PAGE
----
Photo/IllutrationA cyclist believed to be Junya Hida flashes the peace sign in a photo taken Sept. 18 in Suo-Oshima, Yamaguchi Prefecture. (Provided by Ryuichi Okazaki)

  • Photo/Illustraion
  • Photo/Illustraion
  • Photo/Illustraion
  • Photo/Illustraion
  • Photo/Illustraion

SUO-OSHIMA, Yamaguchi Prefecture--Junya Hida looked every inch the tourist cycling around Japan without a care in the world during his seven weeks on the run from the police.

Rather than disguise his facial features, Hida, 30, seemed to flaunt his burst of freedom and reveled in having photos taken of him having a good time as he rode through the countryside on a white bicycle he apparently stole.

A deeply tanned Hida, 30, was pictured sporting a huge grin, flashing a peace sign and holding up a map of the Japanese archipelago showing his purported cycling route.

The rape and robbery suspect's shenanigans came crashing down Sept. 29 after he was arrested on suspicion of shoplifting food and drink items at the Solene Shunan roadside rest area in Shunan, Yamaguchi Prefecture.

A positive identification quickly followed and Hida was back in police custody.

Hida was placed on a nationwide wanted list after he escaped from Tondabayashi Police Station in a suburb of Osaka Prefecture on Aug. 12. He eluded the law for 49 days.

Ryuichi Okazaki, director of the Sazan Seto Towa roadside rest area on the island of Suo-Oshima, east of Shunan, was stunned when he heard of Hida's arrest and saw a photo of the man who he had befriended and taken photos of just a few days earlier.

Okazaki, 54, described Hida as friendly and polite, having provided the fugitive with a place to camp out for more than a week.

Okazaki recalled that he first met Hida on the morning of Sept. 18 when he spotted two bicycles loaded up with gear parked outside his facility.

“Are you touring around Japan? Where are you from?” he asked, after noticing a sign on Hida's backpack.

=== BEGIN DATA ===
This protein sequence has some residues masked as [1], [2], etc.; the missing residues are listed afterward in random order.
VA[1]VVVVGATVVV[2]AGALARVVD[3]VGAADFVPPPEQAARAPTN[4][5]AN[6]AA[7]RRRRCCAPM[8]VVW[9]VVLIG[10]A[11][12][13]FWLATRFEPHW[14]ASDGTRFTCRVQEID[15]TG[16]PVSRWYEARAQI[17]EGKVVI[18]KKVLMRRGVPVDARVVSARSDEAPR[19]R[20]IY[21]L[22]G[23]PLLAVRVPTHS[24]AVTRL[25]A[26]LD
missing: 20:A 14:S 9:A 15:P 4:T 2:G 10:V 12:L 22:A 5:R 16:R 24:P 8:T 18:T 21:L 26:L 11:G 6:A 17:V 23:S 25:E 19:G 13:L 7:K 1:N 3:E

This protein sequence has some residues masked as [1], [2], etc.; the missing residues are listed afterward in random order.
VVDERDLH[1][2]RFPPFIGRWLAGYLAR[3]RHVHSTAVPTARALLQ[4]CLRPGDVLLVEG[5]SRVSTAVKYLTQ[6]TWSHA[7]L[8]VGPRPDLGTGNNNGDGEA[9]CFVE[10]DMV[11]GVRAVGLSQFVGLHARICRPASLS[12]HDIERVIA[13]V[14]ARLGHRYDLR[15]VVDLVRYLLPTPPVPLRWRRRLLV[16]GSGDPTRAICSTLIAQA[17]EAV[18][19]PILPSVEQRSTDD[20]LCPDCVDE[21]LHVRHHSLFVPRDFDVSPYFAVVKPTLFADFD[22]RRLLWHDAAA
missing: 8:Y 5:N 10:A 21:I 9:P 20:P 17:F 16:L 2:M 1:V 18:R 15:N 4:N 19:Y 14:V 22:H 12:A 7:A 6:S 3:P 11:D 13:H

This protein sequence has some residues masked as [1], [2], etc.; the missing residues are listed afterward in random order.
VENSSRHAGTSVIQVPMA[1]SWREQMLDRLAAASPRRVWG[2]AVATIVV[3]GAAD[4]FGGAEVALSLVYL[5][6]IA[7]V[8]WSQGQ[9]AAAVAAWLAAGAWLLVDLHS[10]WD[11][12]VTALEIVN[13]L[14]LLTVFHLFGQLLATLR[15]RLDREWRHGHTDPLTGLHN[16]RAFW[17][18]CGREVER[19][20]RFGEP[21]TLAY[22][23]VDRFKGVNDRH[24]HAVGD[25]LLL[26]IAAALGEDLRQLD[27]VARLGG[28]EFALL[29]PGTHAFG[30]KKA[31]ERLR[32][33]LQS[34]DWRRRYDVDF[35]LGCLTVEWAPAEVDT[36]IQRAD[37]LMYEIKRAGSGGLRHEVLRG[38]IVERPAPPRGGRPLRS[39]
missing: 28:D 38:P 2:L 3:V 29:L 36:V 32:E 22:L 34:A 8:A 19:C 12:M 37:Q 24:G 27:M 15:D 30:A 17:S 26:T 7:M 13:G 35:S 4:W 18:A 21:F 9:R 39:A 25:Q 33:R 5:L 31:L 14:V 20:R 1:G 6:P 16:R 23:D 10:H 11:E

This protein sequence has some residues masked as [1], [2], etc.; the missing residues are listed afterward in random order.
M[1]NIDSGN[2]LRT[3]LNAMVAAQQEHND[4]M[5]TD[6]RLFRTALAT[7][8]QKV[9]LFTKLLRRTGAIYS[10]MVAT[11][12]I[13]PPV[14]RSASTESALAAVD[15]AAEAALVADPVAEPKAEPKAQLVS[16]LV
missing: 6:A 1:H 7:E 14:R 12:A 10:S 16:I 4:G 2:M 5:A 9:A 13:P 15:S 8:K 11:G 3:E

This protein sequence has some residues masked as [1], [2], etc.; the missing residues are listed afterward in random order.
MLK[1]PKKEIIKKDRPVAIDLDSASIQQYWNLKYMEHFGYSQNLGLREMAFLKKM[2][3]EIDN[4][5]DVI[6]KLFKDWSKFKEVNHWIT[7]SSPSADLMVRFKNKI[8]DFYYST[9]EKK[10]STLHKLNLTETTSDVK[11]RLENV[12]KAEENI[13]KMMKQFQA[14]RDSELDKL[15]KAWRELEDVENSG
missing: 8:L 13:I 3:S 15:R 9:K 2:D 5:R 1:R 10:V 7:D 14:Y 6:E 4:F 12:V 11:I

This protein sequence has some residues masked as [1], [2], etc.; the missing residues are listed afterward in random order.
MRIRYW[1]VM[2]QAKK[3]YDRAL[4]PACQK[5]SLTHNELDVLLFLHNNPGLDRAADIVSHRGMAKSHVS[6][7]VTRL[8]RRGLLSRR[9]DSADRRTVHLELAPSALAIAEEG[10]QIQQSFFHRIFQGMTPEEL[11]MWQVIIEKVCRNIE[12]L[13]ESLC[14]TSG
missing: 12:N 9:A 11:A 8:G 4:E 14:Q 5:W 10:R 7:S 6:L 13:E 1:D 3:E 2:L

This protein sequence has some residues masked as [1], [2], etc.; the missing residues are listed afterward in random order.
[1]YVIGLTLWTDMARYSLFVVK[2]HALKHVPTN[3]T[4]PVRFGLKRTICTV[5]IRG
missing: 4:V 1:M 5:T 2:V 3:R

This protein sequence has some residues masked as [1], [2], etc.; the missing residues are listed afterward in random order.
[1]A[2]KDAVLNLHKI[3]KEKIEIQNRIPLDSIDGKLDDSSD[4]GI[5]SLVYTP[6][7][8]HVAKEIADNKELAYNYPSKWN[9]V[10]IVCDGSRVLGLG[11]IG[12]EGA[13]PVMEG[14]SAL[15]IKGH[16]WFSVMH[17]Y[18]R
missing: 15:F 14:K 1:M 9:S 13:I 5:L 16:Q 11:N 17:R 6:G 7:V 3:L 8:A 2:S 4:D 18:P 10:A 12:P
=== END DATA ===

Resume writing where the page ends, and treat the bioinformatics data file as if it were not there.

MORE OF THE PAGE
Hida, who had cropped his hair and was believed to be using an assumed name, explained that he left his native Wakayama Prefecture three months ago for a round-tour of Japan on his bike.

He added that he met his cycling buddy, whom he called “senpai” (my senior), in the island of Shikoku and that the pair had been traveling together ever since.

Impressed by the account, Okazaki suggested posting photos of Hida on his Facebook. Hida obliged, apparently not worried that he might be recognized.

Okazaki offered the cyclists a place to camp in the premises of the rest area that has a restaurant facility and market selling locally caught fish and agricultural produce.

The two men spent several days collecting oysters in nearby waters, and cycled around a popular course on the island, according to Okazaki.

Hida had no reservations about chatting with other visitors to the rest area, as well as staff members.

On the morning of Sept. 22, the two offered to perform some labor as “a token of gratitude.” Okazaki asked them to weed the facility premises, a task that took two hours in the sweltering summer heat.

Okazaki treated the two men to “katsutoji teishoku” (set meal of deep-fried breaded pork poached in egg) afterward. The two men expressed their appreciation for the food.

On Sept. 25, Hida posed for a photograph to commemorate their encounter, holding a sheet of white paper that read, “Cycling across Japan now!”

Hida left a two-page handwritten letter for Okazaki, in which he promised to “accomplish the round-Japan trip.”

Police said Hida's 44-year-old cycling partner was apparently unaware of the fugitive's identity.

He told police that the two men met in early September and traveled across the Shimanami Kaido Expressway from Ehime Prefecture to Hiroshima Prefecture. They stopped by Atomic Bomb Dome in the city of Hiroshima, and entered Yamaguchi Prefecture in the latter part of September.

“Now I think back, he tended to hide his mouth and don sunglasses when he spoke to other people,” Okazaki said.